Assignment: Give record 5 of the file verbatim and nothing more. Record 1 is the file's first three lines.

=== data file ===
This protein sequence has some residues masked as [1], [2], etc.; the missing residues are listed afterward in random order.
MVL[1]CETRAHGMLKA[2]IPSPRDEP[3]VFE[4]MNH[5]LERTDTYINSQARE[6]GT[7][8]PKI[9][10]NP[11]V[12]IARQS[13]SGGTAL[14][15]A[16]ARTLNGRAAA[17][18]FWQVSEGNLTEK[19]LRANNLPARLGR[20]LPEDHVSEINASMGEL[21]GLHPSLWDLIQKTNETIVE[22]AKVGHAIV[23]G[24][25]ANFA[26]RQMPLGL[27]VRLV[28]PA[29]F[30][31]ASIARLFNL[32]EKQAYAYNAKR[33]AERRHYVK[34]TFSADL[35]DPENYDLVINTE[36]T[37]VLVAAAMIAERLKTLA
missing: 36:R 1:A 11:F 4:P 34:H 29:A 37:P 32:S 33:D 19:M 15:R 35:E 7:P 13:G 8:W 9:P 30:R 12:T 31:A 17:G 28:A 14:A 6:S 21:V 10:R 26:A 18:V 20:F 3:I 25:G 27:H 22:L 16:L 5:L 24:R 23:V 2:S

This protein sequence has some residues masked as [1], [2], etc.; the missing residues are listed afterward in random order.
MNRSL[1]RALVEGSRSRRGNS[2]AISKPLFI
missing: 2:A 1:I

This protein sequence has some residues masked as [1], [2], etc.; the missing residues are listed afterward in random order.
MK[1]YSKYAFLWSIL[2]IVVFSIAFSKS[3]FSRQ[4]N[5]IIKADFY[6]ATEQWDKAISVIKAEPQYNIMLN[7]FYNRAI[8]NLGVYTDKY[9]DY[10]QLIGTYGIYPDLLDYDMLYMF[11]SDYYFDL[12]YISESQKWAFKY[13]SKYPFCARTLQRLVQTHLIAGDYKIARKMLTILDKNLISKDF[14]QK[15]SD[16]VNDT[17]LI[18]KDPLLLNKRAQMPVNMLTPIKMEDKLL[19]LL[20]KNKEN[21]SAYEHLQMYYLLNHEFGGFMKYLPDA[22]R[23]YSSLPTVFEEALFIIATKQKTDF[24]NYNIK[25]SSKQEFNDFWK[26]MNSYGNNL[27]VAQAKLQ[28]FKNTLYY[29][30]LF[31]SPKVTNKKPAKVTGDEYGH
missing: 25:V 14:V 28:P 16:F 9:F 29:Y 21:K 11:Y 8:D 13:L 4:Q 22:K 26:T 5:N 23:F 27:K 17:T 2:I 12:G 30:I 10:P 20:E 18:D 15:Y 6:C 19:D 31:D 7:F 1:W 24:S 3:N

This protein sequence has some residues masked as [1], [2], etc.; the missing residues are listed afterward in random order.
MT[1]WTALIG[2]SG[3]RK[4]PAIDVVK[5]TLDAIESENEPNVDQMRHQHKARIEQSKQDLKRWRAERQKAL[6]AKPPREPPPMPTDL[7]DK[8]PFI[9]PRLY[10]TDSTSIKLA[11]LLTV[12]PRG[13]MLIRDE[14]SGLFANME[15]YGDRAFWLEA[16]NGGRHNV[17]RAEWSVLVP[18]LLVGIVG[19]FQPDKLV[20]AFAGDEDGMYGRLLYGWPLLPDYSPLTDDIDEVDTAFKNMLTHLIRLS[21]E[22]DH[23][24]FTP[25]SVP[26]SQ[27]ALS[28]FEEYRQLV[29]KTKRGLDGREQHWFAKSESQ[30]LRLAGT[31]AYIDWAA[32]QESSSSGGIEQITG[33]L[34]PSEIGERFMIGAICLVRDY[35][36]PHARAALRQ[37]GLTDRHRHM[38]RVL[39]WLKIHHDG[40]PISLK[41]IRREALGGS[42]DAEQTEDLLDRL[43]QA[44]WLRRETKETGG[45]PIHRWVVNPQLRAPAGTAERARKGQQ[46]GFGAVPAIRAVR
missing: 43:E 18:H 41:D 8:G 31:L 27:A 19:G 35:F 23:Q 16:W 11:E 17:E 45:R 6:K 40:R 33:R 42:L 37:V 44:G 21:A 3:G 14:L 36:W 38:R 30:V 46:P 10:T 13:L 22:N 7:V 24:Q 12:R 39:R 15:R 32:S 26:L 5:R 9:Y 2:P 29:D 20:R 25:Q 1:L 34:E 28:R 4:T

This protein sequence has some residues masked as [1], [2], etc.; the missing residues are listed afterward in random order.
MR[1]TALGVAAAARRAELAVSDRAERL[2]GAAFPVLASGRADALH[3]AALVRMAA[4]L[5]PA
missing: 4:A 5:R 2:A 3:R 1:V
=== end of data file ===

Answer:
This protein sequence has some residues masked as [1], [2], etc.; the missing residues are listed afterward in random order.
MR[1]TALGVAAAARRAELAVSDRAERL[2]GAAFPVLASGRADALH[3]AALVRMAA[4]L[5]PA
missing: 4:A 5:R 2:A 3:R 1:V